Weight cycling

Dieting in people is often accompanied by repeated bouts of weight loss and regain, a phenomenon known as weight cycling or yo-yo dieting. Effects of weight cycling and obesity induction and reinduction in people and animal models have been reported.10-13 Recently, a prospective investigation of obesity induction and reinduction in nine beagles documented a significant increase of food efficiency in the obesity reinduction phase compared with the obesity induction phase—simply stated, the dogs became obese in a shorter time period at a lower calorie count (reinduction phase).14 These results demonstrated weight cycling in dogs in which rapid regain of body weight occurred after successful weight loss. These findings support the phenomenon of metabolic downregulation of energy needs with weight loss, which continues after target weights have been achieved.


In addition to reducing an overweight pet's energy intake, by increasing energy expenditure through increased exercise, you will increase weight loss.15,16 A maximally effective weight-management program incorporates both calorie restriction and exercise recommendations.

Interactive exercise between dogs and owners is an alternative activity to enhance the human-animal bond, and increased activity could enhance weight loss in pets. Common examples of potentially appropriate exercises include low-impact walking, chasing a ball, tossing a Frisbee, swimming or using an underwater treadmill, and socializing at a dog park. Guided-exercise treatments with a certified canine rehabilitation practitioner following veterinary consultation may be beneficial in maximizing weight-loss goals.

In obese dogs, it is important to start an exercise program slowly and gradually increase the duration and intensity of the exercise. In some dogs, exercise may be impossible because of severe orthopedic or cardiopulmonary problems or because of the owners' inability to exercise with their pet.

The parallel problem of excess weight in pets and their owners represents a unique opportunity to target weight loss and increase activity in both groups. A comprehensive prospective study that is underway, Owners and Pets Exercising Together (OPET), uses the dog-owner relationship to affect the physical activity of both owner and animal (see the Related Link "Owners and Pets Exercising Together study" below).17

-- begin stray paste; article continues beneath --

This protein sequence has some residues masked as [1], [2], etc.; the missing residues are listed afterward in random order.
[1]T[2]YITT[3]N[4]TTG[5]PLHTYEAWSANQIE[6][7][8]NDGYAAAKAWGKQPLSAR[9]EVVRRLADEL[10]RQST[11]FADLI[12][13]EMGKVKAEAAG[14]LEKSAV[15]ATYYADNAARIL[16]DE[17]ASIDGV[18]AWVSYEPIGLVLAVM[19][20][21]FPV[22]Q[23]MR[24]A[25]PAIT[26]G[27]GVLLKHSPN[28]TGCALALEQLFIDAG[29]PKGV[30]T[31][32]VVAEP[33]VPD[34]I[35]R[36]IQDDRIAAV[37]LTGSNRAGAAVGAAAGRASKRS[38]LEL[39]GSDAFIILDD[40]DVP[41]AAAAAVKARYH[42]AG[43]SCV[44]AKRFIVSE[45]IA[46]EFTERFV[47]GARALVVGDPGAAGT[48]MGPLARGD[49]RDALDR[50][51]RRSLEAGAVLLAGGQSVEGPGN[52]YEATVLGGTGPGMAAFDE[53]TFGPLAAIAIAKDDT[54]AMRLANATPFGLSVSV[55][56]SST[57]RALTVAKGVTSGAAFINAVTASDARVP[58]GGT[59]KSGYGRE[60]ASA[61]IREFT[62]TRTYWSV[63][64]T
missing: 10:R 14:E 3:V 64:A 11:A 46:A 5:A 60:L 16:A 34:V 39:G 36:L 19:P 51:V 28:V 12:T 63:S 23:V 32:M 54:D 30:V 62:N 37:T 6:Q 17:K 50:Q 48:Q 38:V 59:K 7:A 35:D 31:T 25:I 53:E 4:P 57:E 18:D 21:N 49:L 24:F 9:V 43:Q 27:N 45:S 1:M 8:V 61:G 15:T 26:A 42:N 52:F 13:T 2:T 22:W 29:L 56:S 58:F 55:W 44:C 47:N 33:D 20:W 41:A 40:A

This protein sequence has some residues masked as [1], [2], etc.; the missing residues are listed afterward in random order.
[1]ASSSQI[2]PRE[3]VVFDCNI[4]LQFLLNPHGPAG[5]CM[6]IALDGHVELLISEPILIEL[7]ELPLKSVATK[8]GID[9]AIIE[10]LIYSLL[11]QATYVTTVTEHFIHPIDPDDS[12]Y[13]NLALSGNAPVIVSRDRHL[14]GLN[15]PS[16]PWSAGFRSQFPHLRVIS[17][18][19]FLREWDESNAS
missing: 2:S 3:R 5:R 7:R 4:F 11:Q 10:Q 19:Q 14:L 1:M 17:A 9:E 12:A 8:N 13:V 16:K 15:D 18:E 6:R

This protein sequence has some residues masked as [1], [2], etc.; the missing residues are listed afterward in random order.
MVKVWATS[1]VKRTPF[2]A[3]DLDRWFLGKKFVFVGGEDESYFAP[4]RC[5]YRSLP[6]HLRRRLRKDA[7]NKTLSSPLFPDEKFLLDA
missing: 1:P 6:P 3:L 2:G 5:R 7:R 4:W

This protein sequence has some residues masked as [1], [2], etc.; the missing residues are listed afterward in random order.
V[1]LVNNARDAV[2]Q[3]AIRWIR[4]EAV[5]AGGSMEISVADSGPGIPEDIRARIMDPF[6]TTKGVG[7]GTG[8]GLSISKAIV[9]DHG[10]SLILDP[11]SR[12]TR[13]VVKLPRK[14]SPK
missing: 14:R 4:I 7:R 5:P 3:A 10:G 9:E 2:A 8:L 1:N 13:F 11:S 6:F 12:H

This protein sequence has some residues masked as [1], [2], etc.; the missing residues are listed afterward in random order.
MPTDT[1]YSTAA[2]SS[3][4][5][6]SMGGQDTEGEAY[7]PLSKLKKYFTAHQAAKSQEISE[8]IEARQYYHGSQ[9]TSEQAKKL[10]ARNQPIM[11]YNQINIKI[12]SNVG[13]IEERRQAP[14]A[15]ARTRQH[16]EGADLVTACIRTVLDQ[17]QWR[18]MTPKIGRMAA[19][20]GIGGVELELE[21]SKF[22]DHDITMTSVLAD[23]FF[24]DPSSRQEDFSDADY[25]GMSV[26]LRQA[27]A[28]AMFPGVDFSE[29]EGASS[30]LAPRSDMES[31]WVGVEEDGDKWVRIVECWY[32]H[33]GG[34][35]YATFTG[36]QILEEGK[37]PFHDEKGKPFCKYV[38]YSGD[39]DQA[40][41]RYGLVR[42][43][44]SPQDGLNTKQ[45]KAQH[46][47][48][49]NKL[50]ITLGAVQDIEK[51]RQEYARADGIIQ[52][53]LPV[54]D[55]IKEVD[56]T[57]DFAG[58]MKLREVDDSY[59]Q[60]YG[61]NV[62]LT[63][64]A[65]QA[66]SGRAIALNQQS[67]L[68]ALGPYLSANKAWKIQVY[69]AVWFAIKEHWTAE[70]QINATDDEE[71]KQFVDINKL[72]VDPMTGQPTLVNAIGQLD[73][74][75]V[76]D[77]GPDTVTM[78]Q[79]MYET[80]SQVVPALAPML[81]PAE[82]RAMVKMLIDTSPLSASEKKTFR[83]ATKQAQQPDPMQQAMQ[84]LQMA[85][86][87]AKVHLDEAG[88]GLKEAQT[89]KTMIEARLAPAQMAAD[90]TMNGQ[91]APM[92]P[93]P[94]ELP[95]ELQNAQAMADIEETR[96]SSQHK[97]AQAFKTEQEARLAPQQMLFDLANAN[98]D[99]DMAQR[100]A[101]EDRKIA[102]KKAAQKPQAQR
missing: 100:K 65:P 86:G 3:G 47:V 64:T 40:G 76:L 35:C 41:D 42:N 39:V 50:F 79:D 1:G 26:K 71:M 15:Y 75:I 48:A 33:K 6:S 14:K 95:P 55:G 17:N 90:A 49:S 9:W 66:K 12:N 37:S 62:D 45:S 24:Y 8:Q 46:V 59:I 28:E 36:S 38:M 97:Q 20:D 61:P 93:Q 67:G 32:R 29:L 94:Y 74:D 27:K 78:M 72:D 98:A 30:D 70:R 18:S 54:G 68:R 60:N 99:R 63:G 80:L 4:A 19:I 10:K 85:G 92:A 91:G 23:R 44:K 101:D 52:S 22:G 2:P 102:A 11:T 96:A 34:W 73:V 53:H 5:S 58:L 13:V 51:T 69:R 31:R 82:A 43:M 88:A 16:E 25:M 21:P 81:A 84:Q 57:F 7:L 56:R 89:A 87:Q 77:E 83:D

Three pharmacologic approaches to weight management are available for people: drugs that reduce fat digestion from the intestine, drugs that reduce appetite, and drugs that increase metabolism. Of these three types of drugs, only orlistat (Xenical—Genentech) is approved for human consumption in the United States. Sibutramine (Meridia—Abbott Laboratories, Reductil—Abbott Laboratories) was withdrawn from the U.S. market by the Food and Drug Administration in October 2010. Orlistat is a derivative of a lipostatin that inhibits gastrointestinal lipases. In contrast to orlistat, sibutramine is a noradrenergic, serotonergic reuptake inhibitor that enhances both satiety and thermogenesis.

Photo by Gregory Kindred

Only one weight-loss drug is approved for administration in dogs in the United States. Dirlotapide (Slentrol—Pfizer Animal Health) is an intestinal microsomal triglyceride transfer protein inhibitor that prevents formation of chylomicrons in intestinal cells. This action results in an increase in peptide YY secretion. Peptide YY is a potent appetite suppressant that affects the satiety center in the hypothalamus and accounts for 90% of the drug action. The reduction of fat absorption in the small intestine due to the prevention of chylomicron formation is responsible for only a small fraction of the effect, and, thus, steatorrhea related to fat malabsorption is minimal.18-23

All pharmacologic weight-management aids should be considered short-term interventions, may have significant side effects, and may be contraindicated in some patients. Additionally, weight loss achieved by patients will most likely be temporary if owner behaviors are not concurrently modified to promote a more healthful lifestyle. For example, it is helpful to explain to owners that treats are similar to snacking between meals for people, and when giving treats is a well-established habit, it may require consciously and permanently adjusting what role treats play in the relationship (i.e. owners should consider bonding with their pets via a physical activity rather than through giving treats).